Can you play most songs on a 49 key keyboard?

To be honest, you can learn the basic skills and get a feel of the piano key patterns and of course play songs but it is not enough. There have also been issues circulating that some 49-key keyboard pianos have plastic keys and have an effect in the accuracy of the produced sounds. Since we are able to determine the octave and the key depending on the tone produced, this could be  a real problem. Other than that, it might be too small for you to have an accurate grasp of what a full piano looks like. But since the question is about you being able to play most songs on a 49-key keyboard, the answer is ideally yes. 

What is the difference between the white and black keys on a piano?

The colors of piano keys basically help pianists to determine natural tone pitches from semitone pitches usually called as sharps and flats. The white colored keys represent the natural tones of each octave (keys A to G) while the black keys represent the half tones in each. Black keys situated right of a white key represent a sharp or a slightly higher half tone while the black key situated left of a white key represents a flat or a slightly lower half tone .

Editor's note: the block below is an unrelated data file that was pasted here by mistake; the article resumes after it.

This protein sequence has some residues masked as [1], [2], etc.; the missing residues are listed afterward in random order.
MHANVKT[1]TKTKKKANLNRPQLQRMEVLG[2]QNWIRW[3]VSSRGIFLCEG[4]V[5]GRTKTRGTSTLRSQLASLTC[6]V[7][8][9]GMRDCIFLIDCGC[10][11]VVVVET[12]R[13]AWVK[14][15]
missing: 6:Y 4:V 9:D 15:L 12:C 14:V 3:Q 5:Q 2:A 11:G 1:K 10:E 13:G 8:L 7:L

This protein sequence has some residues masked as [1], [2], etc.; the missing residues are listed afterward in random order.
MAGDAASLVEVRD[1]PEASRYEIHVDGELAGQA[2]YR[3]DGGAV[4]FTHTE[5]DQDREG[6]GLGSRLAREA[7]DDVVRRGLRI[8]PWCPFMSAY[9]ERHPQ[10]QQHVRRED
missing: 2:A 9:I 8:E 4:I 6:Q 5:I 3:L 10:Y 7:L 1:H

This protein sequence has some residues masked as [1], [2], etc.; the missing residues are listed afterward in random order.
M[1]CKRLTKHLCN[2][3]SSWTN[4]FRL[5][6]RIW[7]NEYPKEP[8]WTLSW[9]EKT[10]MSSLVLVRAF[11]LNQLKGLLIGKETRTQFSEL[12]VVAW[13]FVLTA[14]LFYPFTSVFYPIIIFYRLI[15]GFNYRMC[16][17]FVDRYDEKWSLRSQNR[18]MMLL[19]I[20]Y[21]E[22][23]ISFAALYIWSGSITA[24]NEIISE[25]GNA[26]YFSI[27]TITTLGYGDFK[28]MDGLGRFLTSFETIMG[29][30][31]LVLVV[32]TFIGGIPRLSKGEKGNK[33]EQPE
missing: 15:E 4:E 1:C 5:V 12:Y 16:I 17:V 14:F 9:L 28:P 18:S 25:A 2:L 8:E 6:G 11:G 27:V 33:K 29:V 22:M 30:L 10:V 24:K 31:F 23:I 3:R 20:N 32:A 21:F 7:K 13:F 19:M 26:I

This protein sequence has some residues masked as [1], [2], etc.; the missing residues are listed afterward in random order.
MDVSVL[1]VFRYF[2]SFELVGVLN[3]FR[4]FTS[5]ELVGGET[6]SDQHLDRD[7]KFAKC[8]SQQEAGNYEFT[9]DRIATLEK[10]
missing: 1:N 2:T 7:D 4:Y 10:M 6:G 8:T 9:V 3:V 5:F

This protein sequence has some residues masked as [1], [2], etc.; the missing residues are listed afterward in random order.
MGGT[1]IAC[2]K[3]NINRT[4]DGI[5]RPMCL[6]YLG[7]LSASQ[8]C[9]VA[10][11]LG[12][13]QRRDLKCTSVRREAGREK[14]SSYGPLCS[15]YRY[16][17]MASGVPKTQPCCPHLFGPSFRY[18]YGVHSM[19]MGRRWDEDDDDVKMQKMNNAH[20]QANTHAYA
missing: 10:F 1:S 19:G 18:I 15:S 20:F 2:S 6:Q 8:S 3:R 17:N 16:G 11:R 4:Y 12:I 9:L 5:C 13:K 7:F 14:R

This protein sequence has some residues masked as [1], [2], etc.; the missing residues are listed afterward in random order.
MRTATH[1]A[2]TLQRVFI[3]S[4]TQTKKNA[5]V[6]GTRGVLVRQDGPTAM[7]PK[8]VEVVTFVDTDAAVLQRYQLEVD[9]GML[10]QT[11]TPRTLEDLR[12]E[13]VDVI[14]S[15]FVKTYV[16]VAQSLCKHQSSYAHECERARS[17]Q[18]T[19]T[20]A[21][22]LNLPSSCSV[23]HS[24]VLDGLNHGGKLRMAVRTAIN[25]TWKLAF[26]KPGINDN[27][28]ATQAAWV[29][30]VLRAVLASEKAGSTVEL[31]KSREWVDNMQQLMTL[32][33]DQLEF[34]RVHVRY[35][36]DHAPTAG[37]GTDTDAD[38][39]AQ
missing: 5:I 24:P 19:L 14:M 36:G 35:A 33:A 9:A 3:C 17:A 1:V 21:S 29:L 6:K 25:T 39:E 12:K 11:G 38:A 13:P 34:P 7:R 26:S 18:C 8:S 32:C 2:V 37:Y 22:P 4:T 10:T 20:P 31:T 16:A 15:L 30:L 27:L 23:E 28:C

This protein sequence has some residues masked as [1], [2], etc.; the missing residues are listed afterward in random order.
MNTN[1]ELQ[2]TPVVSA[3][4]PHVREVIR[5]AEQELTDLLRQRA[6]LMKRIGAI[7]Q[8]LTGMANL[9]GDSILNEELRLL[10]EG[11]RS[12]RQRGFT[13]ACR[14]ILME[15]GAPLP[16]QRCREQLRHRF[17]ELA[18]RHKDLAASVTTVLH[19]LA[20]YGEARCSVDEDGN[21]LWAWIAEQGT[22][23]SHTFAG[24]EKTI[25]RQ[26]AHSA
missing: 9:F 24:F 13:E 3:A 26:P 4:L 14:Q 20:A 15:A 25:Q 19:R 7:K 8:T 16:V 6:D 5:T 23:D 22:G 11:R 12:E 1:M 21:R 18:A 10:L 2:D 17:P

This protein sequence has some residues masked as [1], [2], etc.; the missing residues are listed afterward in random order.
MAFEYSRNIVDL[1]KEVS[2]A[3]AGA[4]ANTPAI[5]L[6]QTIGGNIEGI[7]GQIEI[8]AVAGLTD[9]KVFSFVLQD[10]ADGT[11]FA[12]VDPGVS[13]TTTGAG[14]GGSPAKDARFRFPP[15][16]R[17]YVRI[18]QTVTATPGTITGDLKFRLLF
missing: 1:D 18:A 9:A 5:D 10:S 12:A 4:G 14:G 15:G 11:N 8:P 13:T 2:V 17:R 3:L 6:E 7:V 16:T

How many of each color are there in a piano?

It does not matter if you have a 37, 66 or full 88-key keyboard. What matters is that you know how many of each color there are in a piano for you to properly label them. The pattern followed by black keys is 2-3-2 where 2-3 (five black keys) are found in one octave. The last 2 in the 2-3-2 means that you have entered a new octave. Therefore, an 88-key keyboard would have 52 white keys and 36 black keys. Conversely, 37-key keyboards would have 22 white keys and 15 black keys, 49-key keyboards would have 20 black keys and 29 white keys, 54-key keyboards would have 27 black keys and 27 white keys and 61-key keyboards have 25 black keys and 26 white keys.

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I am an avid Mac-user, nerd, musician, freelancer, and gamer. Ask me about my collection of M:TG cards! I've also got a horrible habit of needing the absolute newest technological wonder, whether it's stable or not. If they made a home-version of the LHC, I'd have 2. Additionally, I've been playing music for the better part of 14 years. I'm self-taught on piano, guitar, trumpet, trombone, sax, clarinet, bass, drums and other percussion, and around 10 other instruments. I also spend quite a bit of time dabbling in synthesizers, sequencers, and samplers. I'm also founder of Quotelicious where I collect and share the quotes I love.